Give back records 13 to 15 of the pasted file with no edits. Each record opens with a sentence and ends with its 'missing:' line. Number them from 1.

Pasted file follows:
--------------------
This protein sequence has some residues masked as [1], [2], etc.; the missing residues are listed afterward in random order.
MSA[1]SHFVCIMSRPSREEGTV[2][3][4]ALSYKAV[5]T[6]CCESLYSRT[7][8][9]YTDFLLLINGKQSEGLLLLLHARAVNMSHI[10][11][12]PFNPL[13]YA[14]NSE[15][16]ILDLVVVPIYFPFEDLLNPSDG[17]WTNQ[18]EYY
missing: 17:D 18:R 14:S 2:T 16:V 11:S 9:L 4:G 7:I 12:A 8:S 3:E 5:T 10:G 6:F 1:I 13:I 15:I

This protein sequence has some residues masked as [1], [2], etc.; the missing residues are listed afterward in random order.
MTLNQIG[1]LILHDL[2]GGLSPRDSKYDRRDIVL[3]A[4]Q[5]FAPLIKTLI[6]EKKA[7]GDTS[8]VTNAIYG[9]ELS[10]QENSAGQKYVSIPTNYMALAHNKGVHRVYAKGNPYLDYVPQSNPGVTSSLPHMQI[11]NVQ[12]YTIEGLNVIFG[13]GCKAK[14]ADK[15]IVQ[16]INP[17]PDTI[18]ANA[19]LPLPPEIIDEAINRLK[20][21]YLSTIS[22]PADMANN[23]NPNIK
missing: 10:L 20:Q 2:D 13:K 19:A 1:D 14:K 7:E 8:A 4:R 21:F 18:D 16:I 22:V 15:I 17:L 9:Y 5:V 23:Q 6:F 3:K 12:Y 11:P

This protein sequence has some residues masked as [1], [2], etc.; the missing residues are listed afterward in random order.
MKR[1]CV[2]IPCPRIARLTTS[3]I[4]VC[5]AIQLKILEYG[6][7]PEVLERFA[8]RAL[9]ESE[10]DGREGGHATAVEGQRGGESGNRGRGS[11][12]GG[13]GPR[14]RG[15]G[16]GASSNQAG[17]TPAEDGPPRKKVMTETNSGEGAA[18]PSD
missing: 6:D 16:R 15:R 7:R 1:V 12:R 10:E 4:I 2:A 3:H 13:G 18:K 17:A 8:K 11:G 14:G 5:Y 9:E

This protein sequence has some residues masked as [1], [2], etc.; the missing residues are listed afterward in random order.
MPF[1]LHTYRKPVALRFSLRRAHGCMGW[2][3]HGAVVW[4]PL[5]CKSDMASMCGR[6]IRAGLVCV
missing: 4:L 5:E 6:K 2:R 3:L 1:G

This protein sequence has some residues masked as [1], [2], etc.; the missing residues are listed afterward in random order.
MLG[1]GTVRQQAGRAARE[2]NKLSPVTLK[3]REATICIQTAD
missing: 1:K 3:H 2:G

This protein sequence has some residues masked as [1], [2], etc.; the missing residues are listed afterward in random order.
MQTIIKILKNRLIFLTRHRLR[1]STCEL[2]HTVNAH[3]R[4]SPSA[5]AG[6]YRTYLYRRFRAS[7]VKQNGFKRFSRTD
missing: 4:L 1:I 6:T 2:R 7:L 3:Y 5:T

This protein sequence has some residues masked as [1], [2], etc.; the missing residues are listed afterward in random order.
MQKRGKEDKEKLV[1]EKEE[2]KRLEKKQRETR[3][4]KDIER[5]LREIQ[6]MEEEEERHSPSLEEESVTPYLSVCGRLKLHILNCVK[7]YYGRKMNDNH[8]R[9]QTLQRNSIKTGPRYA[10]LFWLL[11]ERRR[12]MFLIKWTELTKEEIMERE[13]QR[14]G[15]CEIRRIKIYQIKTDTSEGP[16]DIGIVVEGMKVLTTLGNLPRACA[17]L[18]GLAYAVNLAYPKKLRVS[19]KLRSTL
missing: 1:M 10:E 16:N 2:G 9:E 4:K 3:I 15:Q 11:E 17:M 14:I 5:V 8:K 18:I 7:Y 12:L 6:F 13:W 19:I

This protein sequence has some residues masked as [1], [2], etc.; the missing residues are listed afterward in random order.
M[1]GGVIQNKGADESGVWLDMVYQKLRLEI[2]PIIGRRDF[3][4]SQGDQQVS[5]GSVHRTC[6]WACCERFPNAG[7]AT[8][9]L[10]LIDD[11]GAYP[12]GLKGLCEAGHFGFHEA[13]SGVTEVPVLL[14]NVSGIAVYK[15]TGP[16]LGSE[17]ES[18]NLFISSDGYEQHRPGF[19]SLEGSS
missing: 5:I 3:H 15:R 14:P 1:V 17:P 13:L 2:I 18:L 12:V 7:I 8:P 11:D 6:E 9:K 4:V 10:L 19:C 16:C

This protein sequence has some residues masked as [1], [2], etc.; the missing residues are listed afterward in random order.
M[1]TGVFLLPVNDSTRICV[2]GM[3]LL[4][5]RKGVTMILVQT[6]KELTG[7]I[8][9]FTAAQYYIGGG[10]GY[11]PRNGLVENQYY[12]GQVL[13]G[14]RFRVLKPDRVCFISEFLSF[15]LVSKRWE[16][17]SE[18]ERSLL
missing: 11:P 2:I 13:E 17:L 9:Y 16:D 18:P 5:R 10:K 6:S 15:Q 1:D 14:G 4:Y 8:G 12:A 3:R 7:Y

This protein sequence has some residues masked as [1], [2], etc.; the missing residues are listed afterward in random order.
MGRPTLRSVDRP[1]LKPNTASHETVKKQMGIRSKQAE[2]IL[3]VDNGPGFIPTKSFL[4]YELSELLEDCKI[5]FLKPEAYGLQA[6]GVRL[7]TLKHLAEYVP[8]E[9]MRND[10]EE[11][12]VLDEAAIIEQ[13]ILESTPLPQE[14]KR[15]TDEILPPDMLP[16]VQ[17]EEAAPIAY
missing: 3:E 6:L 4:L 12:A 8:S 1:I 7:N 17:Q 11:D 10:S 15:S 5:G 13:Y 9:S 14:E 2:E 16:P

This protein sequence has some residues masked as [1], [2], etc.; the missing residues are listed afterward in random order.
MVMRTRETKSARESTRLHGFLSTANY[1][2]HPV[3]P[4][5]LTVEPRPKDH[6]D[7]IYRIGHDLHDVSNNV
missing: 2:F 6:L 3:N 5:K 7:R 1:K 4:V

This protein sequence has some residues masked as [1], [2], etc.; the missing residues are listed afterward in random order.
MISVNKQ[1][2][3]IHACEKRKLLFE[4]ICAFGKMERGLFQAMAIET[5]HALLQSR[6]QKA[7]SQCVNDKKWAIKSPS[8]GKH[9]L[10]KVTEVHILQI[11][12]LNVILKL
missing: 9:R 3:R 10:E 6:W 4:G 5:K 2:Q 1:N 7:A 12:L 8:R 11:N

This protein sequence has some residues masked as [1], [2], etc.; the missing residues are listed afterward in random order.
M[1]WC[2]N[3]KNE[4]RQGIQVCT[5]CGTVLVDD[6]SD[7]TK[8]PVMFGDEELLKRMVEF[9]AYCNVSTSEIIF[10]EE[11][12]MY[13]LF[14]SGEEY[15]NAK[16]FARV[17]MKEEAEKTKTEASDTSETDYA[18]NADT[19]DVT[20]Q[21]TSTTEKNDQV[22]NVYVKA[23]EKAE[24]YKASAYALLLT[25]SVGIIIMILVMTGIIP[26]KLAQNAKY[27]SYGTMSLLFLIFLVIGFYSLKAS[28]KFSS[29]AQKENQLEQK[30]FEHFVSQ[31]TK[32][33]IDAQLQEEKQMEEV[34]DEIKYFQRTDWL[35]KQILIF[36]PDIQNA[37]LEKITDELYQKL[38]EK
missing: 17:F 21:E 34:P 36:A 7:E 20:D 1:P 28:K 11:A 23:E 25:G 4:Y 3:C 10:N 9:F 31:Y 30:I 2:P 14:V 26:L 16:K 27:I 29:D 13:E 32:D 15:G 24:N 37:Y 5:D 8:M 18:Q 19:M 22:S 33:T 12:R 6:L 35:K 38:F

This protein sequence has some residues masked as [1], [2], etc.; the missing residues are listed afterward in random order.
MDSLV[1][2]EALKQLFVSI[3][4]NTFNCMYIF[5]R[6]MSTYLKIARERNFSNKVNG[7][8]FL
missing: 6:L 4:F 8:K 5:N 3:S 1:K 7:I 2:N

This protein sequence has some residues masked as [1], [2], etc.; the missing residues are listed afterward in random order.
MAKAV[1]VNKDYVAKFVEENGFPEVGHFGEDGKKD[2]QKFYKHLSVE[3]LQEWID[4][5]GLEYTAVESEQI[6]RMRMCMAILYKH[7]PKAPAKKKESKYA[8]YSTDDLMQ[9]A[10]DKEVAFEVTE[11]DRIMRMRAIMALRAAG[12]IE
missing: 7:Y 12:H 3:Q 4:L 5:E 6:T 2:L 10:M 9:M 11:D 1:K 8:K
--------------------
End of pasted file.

This protein sequence has some residues masked as [1], [2], etc.; the missing residues are listed afterward in random order.
M[1]WC[2]N[3]KNE[4]RQGIQVCT[5]CGTVLVDD[6]SD[7]TK[8]PVMFGDEELLKRMVEF[9]AYCNVSTSEIIF[10]EE[11][12]MY[13]LF[14]SGEEY[15]NAK[16]FARV[17]MKEEAEKTKTEASDTSETDYA[18]NADT[19]DVT[20]Q[21]TSTTEKNDQV[22]NVYVKA[23]EKAE[24]YKASAYALLLT[25]SVGIIIMILVMTGIIP[26]KLAQNAKY[27]SYGTMSLLFLIFLVIGFYSLKAS[28]KFSS[29]AQKENQLEQK[30]FEHFVSQ[31]TK[32][33]IDAQLQEEKQMEEV[34]DEIKYFQRTDWL[35]KQILIF[36]PDIQNA[37]LEKITDELYQKL[38]EK
missing: 17:F 21:E 34:P 36:A 7:E 20:D 1:P 28:K 11:A 23:E 25:G 4:Y 3:C 10:N 9:F 31:Y 30:I 2:P 14:V 26:L 16:K 27:I 29:D 13:E 32:D 15:G 24:N 37:Y 5:D 8:M 18:Q 19:M 22:S 33:T 12:R 6:L 35:K 38:F

This protein sequence has some residues masked as [1], [2], etc.; the missing residues are listed afterward in random order.
MDSLV[1][2]EALKQLFVSI[3][4]NTFNCMYIF[5]R[6]MSTYLKIARERNFSNKVNG[7][8]FL
missing: 6:L 4:F 8:K 5:N 3:S 1:K 7:I 2:N

This protein sequence has some residues masked as [1], [2], etc.; the missing residues are listed afterward in random order.
MAKAV[1]VNKDYVAKFVEENGFPEVGHFGEDGKKD[2]QKFYKHLSVE[3]LQEWID[4][5]GLEYTAVESEQI[6]RMRMCMAILYKH[7]PKAPAKKKESKYA[8]YSTDDLMQ[9]A[10]DKEVAFEVTE[11]DRIMRMRAIMALRAAG[12]IE
missing: 7:Y 12:H 3:Q 4:L 5:E 6:T 2:L 10:M 9:M 11:D 1:K 8:K